Conclusions: This study did not find any consistent evidence of an association between long-term air pollution and incident rhinitis.

  • 325.
    Busch, Hillevi
    et al.
    Public Health Agency of Sweden, Stockholm, Sweden.
    Björk Brämberg, Elisabeth
    Unit of Intervention and Implementation Research for Worker Health, Institute of Environmental Medicine, Karolinska Institutet, Stockholm, Sweden.
    Hagberg, Jan
    Unit of Intervention and Implementation Research for Worker Health, Institute of Environmental Medicine, Karolinska Institutet, Stockholm, Sweden.
    Bodin, Lennart
    Unit of Intervention and Implementation Research for Worker Health, Institute of Environmental Medicine, Karolinska Institutet, Stockholm, Sweden.
    Jensen, Irene
    Unit of Intervention and Implementation Research for Worker Health, Institute of Environmental Medicine, Karolinska Institutet, Stockholm, Sweden.
    The effects of multimodal rehabilitation on pain-related sickness absence: an observational study2018In: Disability and Rehabilitation, ISSN 0963-8288, E-ISSN 1464-5165, Vol. 40, no 14, p. 1646-1653Article in journal (Refereed)
    Abstract [en]

    Purpose: The aim of the current study was to examine the effects on sickness absence of multimodal rehabilitation delivered within the framework of a national implementation of evidence based rehabilitation, the rehabilitation guarantee for nonspecific musculoskeletal pain.

    Method: This was an observational matched controlled study of all persons receiving multimodal rehabilitation from the last quarter of 2009 until the end of 2010. The matching was based on age, sex, sickness absence the quarter before intervention start and pain-related diagnosis. The participants were followed by register data for 6 or 12 months. The matched controls received rehabilitation in accordance with treatment-as-usual.

    Results: Of the participants, 54% (N = 3636) were on registered sickness absence at baseline and the quarter before rehabilitation. The average difference in number of days of sickness absence between the participants who received multimodal rehabilitation and the matched controls was to the advantage of the matched controls, 14.7 days (CI 11.7; 17.7, p ≤ 0.001) at 6-month follow-up and 9.5 days (CI 6.7; 12.3, p ≤ 0.001) at 12-month follow-up. A significant difference in newly granted disability pensions was found in favor of the intervention.

    Conclusions: When implemented nationwide, multimodal rehabilitation appears not to reduce sickness absence compared to treatment-as-usual.

    Implications for Rehabilitation

    • A nationwide implementation of multimodal rehabilitation was not effective in reducing sickness absence compared to treatment-as-usual for persons with nonspecific musculoskeletal pain.

    • Multimodal rehabilitation was effective in reducing the risk of future disability pension for persons with nonspecific musculoskeletal pain compared to treatment-as-usual.

    • To be effective in reducing sick leave multimodal rehabilitation must be started within 60 days of sick leave.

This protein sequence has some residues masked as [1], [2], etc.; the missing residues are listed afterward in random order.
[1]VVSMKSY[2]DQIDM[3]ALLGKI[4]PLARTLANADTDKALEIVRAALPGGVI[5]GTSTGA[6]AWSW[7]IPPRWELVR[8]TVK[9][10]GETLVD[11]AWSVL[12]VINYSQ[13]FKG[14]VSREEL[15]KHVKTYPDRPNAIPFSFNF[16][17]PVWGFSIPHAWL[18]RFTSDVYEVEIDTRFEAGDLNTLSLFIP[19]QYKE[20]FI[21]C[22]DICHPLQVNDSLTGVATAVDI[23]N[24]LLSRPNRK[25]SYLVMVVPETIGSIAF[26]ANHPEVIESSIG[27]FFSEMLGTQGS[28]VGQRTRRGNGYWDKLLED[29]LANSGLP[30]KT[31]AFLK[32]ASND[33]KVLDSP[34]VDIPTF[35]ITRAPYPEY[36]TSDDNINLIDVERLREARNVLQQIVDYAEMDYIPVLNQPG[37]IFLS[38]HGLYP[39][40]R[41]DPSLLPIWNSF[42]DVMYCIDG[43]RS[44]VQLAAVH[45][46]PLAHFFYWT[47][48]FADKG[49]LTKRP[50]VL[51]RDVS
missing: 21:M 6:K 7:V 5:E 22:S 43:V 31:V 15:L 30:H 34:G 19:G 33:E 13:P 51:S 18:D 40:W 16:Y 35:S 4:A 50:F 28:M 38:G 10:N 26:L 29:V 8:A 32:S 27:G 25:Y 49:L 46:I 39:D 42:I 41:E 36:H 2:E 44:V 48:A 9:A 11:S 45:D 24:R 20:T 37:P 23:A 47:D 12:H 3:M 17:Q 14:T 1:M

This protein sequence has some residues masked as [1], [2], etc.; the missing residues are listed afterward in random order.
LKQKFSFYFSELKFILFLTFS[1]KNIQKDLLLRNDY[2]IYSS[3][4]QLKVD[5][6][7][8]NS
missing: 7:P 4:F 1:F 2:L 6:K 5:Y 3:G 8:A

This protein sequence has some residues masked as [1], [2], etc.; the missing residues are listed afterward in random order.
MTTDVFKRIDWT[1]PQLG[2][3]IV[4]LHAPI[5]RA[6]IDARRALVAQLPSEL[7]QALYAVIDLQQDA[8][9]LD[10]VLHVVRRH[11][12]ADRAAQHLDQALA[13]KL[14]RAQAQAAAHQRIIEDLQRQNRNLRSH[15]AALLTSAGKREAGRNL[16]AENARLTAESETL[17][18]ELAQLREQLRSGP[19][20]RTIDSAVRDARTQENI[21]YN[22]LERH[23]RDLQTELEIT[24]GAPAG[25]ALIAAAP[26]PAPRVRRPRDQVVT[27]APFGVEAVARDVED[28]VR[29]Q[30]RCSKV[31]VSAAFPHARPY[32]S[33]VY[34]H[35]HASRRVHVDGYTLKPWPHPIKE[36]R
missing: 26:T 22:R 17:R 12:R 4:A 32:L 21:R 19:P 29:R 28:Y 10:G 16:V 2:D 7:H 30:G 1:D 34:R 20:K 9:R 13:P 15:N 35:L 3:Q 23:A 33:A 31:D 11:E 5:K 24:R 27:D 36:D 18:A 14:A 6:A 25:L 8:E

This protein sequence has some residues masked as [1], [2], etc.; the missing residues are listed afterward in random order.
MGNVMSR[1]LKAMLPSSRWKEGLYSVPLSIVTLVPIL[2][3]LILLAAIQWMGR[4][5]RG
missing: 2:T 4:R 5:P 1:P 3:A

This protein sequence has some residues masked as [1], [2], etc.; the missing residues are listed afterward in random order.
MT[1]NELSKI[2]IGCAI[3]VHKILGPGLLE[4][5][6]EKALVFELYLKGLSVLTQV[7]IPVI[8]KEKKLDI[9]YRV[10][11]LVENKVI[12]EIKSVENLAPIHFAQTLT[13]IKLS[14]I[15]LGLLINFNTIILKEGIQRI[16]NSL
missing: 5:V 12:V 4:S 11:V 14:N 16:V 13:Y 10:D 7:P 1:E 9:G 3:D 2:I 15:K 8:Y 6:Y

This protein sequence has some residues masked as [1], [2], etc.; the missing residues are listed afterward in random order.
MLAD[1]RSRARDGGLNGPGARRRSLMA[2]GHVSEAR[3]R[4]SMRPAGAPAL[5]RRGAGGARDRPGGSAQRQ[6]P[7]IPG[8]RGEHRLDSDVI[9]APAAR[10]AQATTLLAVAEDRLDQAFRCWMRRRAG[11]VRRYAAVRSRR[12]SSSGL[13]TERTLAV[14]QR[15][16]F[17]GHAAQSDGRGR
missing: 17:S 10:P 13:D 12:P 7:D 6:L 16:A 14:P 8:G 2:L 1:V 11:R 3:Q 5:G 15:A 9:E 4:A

• The evidence for positive effect of multimodal rehabilitation is mainly for sick listed patients. Prevention of sick leave for persons not being on sick leave should not be extrapolated from evidence for multimodal rehabilitation.

  • 326. Bustamante, Mariona
    et al.
    Hernandez-Ferrer, Caries
    Sarria, Yaris
    Harrison, Graham I.
    Nonell, Lara
    Kang, Wenjing
    Stockholm University, Faculty of Science, Department of Molecular Biosciences, The Wenner-Gren Institute. Stockholm University, Science for Life Laboratory (SciLifeLab).
    Friedlander, Marc R.
    Stockholm University, Faculty of Science, Department of Molecular Biosciences, The Wenner-Gren Institute. Stockholm University, Science for Life Laboratory (SciLifeLab).
    Estivill, Xavier
    Gonzalez, Juan R.
    Nieuwenhuijsen, Mark
    Young, Antony R.
    The acute effects of ultraviolet radiation on the blood transcriptome are independent of plasma 25OHD(3)2017In: Environmental Research, ISSN 0013-9351, E-ISSN 1096-0953, Vol. 159, p. 239-248Article in journal (Refereed)
    Abstract [en]

    The molecular basis of many health outcomes attributed to solar ultraviolet radiation (UVR) is unknown. We tested the hypothesis that they may originate from transcriptional changes in blood cells. This was determined by assessing the effect of fluorescent solar simulated radiation (FSSR) on the transcriptional profile of peripheral blood pre- and 6 h, 24 h and 48 h post-exposure in nine healthy volunteers. Expression of 20 genes was down regulated and one was up-regulated at 6 h after FSSR. All recovered to baseline expression at 24 h or 48 h. These genes have been associated with immune regulation, cancer and blood pressure; health effects attributed to vitamin D via solar UVR exposure. Plasma 25-hydroxyvitamin D-3 [250HD(3)] levels increased over time after FSSR and were maximal at 48 h. The increase was more pronounced in participants with low basal 250HD(3) levels. Mediation analyses suggested that changes in gene expression due to FSSR were independent of 250HD(3) and blood cell subpopulations.